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Can I buy groceries in the USA and bring them back to Canada?
October 21, 2009 4:58 PM   Subscribe

I live in Vancouver, Canada and I am going to the U.S. for the day this weekend. I want to know if it's in fact true, that you can bring groceries back into Canada without paying duty or customs fees?

A work colleague said that they pop down to the U.S. often to buy groceries in border cities like Bellingham.

Does anyone have experience doing this and are groceries in fact duty free even though I am just going down for the day?

I want to buy about a $100 worth of groceries.

thanks!
posted by ninefour to Law & Government (7 answers total) 1 user marked this as a favorite
 
Depends what groceries. I know I've brought back cheese and milk, but just about any fruit seems to be a big no no. And once the customs guys gave me grief about a leftover subway sandwich.

More info.

Also check the general customs website for how much, dollar wise, that you're allowed to bring back. (I'm too lazy to keep looking) Past these limits, it's totally up to the customs agent . One trip I had to pay duty on a $50 pair of shoes, and other times I've come home with (after declaring) over $300 worth of stuff bought in a day and they just let me through.
posted by cgg at 5:06 PM on October 21, 2009


This page says you only get an exemption if you stay over 24 hours, which means they can ask you to declare your goods and pay taxes on them. However, if you tell them a relatively small value when they ask how much you are bringing back, they will often let you through without going through the extra trouble. This has been my experience at the Buffalo/Niagara border anyway.

Many foods will not pass through if they know about it. The page I linked to also has a section about that.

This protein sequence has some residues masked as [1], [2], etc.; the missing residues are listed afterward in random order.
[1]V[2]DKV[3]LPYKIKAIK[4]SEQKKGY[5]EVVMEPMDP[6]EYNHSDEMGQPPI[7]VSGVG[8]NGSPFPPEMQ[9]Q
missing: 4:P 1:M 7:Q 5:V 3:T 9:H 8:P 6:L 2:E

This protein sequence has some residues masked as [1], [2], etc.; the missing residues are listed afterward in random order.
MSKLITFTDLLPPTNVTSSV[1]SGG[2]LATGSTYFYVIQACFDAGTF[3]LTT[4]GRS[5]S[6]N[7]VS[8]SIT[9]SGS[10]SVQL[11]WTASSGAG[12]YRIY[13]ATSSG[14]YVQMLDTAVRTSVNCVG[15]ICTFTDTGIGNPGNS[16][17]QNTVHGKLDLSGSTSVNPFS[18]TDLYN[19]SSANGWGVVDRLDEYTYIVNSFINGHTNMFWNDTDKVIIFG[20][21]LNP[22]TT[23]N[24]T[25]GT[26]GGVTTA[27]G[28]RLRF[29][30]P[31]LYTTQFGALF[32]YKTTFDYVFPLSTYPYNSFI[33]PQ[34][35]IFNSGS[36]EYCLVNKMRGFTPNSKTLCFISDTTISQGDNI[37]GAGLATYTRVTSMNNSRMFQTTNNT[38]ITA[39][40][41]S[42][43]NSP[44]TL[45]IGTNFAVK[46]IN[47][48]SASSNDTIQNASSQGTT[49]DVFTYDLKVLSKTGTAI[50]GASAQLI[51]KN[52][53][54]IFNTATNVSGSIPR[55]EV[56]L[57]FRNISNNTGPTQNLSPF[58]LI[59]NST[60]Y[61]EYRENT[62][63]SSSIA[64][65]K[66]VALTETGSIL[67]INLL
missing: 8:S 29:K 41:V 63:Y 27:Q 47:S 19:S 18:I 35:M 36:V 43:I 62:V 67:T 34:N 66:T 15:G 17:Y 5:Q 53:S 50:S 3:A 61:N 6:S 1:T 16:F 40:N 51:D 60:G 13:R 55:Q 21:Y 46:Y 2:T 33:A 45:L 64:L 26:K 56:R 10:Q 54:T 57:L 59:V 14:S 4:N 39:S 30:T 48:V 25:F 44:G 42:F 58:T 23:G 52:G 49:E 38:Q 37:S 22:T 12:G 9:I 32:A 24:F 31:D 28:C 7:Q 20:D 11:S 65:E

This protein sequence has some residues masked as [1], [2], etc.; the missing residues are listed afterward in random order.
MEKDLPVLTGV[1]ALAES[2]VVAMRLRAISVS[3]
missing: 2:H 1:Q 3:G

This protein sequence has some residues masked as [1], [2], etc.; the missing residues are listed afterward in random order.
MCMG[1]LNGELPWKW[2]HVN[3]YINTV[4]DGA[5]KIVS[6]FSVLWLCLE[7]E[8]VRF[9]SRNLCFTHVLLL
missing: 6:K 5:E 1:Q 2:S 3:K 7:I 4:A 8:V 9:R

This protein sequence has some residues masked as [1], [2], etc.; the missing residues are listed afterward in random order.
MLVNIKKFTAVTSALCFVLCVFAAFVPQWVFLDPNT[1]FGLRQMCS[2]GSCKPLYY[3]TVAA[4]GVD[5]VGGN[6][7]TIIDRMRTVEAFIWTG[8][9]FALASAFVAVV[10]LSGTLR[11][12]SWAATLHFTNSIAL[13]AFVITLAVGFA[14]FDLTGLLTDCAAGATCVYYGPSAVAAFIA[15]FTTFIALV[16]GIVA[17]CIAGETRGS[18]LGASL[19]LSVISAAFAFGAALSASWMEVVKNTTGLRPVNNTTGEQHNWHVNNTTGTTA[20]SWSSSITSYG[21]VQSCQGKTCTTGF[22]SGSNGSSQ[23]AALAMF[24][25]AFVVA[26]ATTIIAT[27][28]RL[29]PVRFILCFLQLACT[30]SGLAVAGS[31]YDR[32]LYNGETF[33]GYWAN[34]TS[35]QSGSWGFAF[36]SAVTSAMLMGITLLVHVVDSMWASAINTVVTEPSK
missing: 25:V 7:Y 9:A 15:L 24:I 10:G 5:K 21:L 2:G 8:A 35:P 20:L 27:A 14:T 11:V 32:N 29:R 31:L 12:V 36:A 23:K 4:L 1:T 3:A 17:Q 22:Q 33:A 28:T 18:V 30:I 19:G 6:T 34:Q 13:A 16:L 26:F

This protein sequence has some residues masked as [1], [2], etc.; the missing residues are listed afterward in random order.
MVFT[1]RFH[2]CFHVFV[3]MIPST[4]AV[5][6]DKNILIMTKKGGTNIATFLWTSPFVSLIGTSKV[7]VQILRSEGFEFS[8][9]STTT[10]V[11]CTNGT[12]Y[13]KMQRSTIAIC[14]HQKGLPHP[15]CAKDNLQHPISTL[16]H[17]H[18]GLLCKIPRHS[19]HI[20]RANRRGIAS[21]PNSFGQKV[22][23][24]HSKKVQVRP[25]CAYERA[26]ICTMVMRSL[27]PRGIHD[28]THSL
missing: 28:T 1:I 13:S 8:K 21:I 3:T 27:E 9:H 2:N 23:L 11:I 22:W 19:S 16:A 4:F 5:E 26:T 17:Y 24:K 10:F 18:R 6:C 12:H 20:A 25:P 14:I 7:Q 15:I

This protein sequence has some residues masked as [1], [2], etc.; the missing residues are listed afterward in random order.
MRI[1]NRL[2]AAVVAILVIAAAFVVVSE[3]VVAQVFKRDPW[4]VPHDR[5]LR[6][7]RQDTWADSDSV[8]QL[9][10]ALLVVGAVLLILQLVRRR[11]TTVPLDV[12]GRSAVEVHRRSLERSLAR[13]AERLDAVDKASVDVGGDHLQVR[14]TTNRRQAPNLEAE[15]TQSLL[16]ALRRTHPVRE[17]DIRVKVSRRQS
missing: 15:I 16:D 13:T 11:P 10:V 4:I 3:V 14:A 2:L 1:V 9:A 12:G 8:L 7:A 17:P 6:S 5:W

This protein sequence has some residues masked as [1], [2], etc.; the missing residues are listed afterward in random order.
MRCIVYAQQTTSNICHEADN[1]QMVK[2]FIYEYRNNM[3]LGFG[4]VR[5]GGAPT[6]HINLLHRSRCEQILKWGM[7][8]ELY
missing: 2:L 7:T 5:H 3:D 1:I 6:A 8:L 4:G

posted by bread-eater at 5:22 PM on October 21, 2009


They have large garbage recepticles along the road at blaine. you will put your fruits and vegetables in there, or you'll wish you had when you get to the nasty man with the gun.

Milk, not so much.

Point being, find out what the rules are and don't fuck around. They take that stuff very seriously at the border.
posted by klanawa at 6:31 PM on October 21, 2009


We used to buy groceries across the border and usually the border guards were cool with it, as long as you do not bring any fruits and vegetables (and whatever else is forbidden by border rules). As a child, I remember how much fun I had getting chocolate bars and candy that weren't available in Canada; as a special treat, I'd sometimes get crazy American breakfast cereal like the Nintendo branded stuff.
posted by synecdoche at 6:59 PM on October 21, 2009


for less than 24 hrs its all up the the border guard, as cgg references. As synecdoche points out, do not run afoul of the obvious no-no's - fruit, veggies and alcohol. Make sure, in part, the shopping is done at TJ's (that's just a personal choice but a valid one).

CDM
posted by Country Dick Montana at 7:19 PM on October 21, 2009


Never had any problems when we lived there (9 years ago) - heck, I even remember bringing Washington cherries back. But... that was awhile ago.

Milk - never a problem, there is a nice dairy on the US side near the Abbotsford border cross (head straight south, it will be on your right-hand side)
posted by jkaczor at 7:24 PM on October 21, 2009


Border townie here -- we come back regularly with meat, cheese, milk, bread, packaged products, with no problems. They normally don't care if it's over the $50 "wave-through" limit. [note: if you get a douchenozzle border guard, nothing's gonna save you, however]

As said many times above, save yourself any hassle, and stay away from fruit/veggies. Some are okay, some are not, but it's not worth the effort. At $100, you should be fine bringing it back, and no tax.
posted by liquado at 8:09 PM on October 21, 2009


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